Breastfeeding Your Newborn

Breastfeeding Your Newborn

Experiment to find the best position for your baby and you.  

As a new mom, one of the best things you can do for yourself and your newborn is to breastfeed. And nothing is more natural to your baby than breastfeeding.

In fact, babies are born to do it. They have a rooting reflex that helps them know to turn towards their mother’s nipple, open their mouth, and suck.

While breastfeeding may be the most natural way to nourish your child, it may also take some practice and patience for you to master. Below are some basic tips to get your started.

Getting Started

Find a comfortable position to sit or lie with your baby. This may vary depending on the size of your breasts or how large your baby is.

There are several positions you may want to try out:

  • Cradle hold: Sit up and cradle your baby in the crook of your arm. Your baby’s belly should be against yours, her head should be in the bend of your elbow, and she should be facing your breast. Both of your hands should support her bottom.
  • Side-lying position: Lie on your side with your baby facing next to you. Lift your breast up to your baby’s mouth with your fingers. This position works well for night feeding and for women who are recovering from cesarean delivery.
  • Cross-cradle hold: Similar to the cradle hold, the difference is your baby’s bottom rests in the crook of your arm while your other hand supports your baby’s head and neck. This position helps you guide your baby’s head and is useful for an infant who has trouble nursing.
  • Football hold: Tuck your baby under your arm like a football, with her head at your breast and her feet behind you. Sit her up, level with your waist and support her back with your upper arm and her head with your hand. This position is good for women with twins or women who are recovering from cesarean delivery.

Once you’ve found a comfortable position, cup your breast in your hand and stroke your baby’s upper lip in a downward motion with your nipple. When your baby opens her mouth, keeping your nipple pointing at her nose, pull her close onto the underside of the breast.

When your baby “latches on” both lips should cover nearly all of your lower areola, the brown skin around your nipple. If you feel pain, she probably has not latched on correctly.

The trick is bringing your baby to your breast, not your breast to your baby. Be sure your baby’s whole body is turned towards you, not just her face. If you need to, use pillows to make your baby level with your breast.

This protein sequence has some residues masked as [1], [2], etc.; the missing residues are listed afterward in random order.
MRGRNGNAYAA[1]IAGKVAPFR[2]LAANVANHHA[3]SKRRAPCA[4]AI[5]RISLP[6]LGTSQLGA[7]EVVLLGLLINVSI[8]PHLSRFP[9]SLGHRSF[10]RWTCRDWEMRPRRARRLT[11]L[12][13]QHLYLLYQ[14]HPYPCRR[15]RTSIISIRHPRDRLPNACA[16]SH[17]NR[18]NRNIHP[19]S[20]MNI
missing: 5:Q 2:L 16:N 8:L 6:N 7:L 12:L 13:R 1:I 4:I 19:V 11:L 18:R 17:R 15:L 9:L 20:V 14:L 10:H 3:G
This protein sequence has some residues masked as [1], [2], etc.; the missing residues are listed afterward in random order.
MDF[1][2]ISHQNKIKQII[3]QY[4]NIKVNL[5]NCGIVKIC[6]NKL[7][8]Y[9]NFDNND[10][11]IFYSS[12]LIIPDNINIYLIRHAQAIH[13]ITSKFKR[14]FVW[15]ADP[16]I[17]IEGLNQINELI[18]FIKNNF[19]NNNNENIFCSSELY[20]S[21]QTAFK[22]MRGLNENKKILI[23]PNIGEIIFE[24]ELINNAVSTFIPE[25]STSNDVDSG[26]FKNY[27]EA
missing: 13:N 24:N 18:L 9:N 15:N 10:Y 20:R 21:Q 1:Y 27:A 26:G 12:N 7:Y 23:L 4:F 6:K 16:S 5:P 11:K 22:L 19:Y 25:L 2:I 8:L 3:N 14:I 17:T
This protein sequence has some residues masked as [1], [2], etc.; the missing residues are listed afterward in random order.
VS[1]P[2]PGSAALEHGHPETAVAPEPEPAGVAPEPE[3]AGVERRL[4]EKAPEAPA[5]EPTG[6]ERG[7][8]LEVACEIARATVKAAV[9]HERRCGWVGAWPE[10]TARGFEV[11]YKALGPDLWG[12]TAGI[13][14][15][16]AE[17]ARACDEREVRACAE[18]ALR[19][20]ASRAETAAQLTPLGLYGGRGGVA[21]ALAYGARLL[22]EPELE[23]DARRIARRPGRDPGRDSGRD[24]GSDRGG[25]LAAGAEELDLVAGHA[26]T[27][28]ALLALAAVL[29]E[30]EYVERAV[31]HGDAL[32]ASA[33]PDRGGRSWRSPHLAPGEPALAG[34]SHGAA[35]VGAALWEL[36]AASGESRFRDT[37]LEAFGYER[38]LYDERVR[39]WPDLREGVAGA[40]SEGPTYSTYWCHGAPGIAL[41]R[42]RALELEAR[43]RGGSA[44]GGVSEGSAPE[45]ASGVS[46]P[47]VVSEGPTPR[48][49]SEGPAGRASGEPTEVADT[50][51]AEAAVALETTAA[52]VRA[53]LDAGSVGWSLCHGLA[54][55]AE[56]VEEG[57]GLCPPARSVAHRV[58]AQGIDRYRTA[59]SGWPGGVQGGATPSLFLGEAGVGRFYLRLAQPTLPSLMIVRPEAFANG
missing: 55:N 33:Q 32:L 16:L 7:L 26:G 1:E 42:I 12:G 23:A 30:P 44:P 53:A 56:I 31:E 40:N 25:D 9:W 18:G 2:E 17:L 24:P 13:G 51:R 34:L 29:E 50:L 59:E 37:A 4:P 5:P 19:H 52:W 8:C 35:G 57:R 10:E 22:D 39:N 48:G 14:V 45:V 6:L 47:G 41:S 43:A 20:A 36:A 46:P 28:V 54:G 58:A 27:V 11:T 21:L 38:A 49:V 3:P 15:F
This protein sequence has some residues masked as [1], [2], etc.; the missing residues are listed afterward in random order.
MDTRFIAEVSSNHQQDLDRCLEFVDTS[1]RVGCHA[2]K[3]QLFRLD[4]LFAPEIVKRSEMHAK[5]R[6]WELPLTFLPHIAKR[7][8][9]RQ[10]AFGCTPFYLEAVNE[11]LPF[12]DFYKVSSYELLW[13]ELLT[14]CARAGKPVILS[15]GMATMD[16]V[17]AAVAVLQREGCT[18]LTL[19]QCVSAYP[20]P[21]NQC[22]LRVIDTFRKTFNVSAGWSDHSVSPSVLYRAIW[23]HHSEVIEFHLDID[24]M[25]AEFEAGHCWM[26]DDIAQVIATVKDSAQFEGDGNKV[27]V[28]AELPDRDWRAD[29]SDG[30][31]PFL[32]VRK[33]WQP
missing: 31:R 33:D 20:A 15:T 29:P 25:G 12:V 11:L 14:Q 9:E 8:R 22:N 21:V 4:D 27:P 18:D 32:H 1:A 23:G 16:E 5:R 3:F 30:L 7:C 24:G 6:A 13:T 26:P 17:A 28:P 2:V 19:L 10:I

Frequency

Your newborn should nurse eight to 12 times a day in the first weeks of life. Breastfeeding should be "on demand," when your baby is hungry. Newborns should not go more than about four hours without feeding, even overnight.

Crying is a late sign of hunger. Before she gets hungry, look for cues that your baby is ready to eat:

  • Placing her hands and fists to her mouth
  • Puckering her lips as if to suck
  • Nuzzling against your breast
  • Showing the rooting reflex (moving her mouth in the direction of you stroking or touching her cheek)

You’ll know your baby is getting enough to eat if she is drowsy and content after nursing, she wets at least six diapers and has three bowel movements a day, and she is gaining weight after the first week.

How Long

How long your baby nurses depends in part on her age. Most newborns nurse for 10-15 minutes on each breast. As babies get older, they become more efficient, so they may take half as much time.

Be sure to call your doctor if you're concerned about the length of your baby's feedings because they seem either too short or too long. A feeding that takes too long may signal that your baby isn’t getting enough milk.

Alternating Breasts

To keep up your milk supply in both breasts and prevent painful engorgement, it's important to alternate breasts and try to give each one the same amount of nursing time throughout the day.

Some experts recommend nursing on one breast per feeding and switching breasts from one feed to the next. This allows your baby to get more of the hind-milk, which has more fat than the milk she gets at the beginning. Fat is critical to the development or your baby’s vision, brain, and nervous system.

Whether your baby prefers both breasts with each feeding or likes to nurse on just one, it's important for you to do whatever works and is most comfortable for both of you.

Your Diet

It’s important for you to eat a well-balanced diet made up of fresh fruits and vegetables, whole grains, protein, and a little bit of fat to make sure you produce enough milk and to give yourself and your baby the nutrients you need.

When you’re breastfeeding you should eat about 500 calories more a day than you did before you became pregnant. You should also be sure to get 1,000 milligrams of calcium and to drink at least eight glasses of non-caffeinated liquid daily.

If your baby gets fussy, develops a rash, diarrhea, or congestion after nursing, talk to your pediatrician — she may have a food allergy.

Limit the amount of caffeine and alcohol you consume and don’t take medicine without talking to your doctor first since these substances can get into your milk. If you smoke, quit. Cigarettes decrease the amount of milk you produce and have chemicals that can get into it and harm your baby.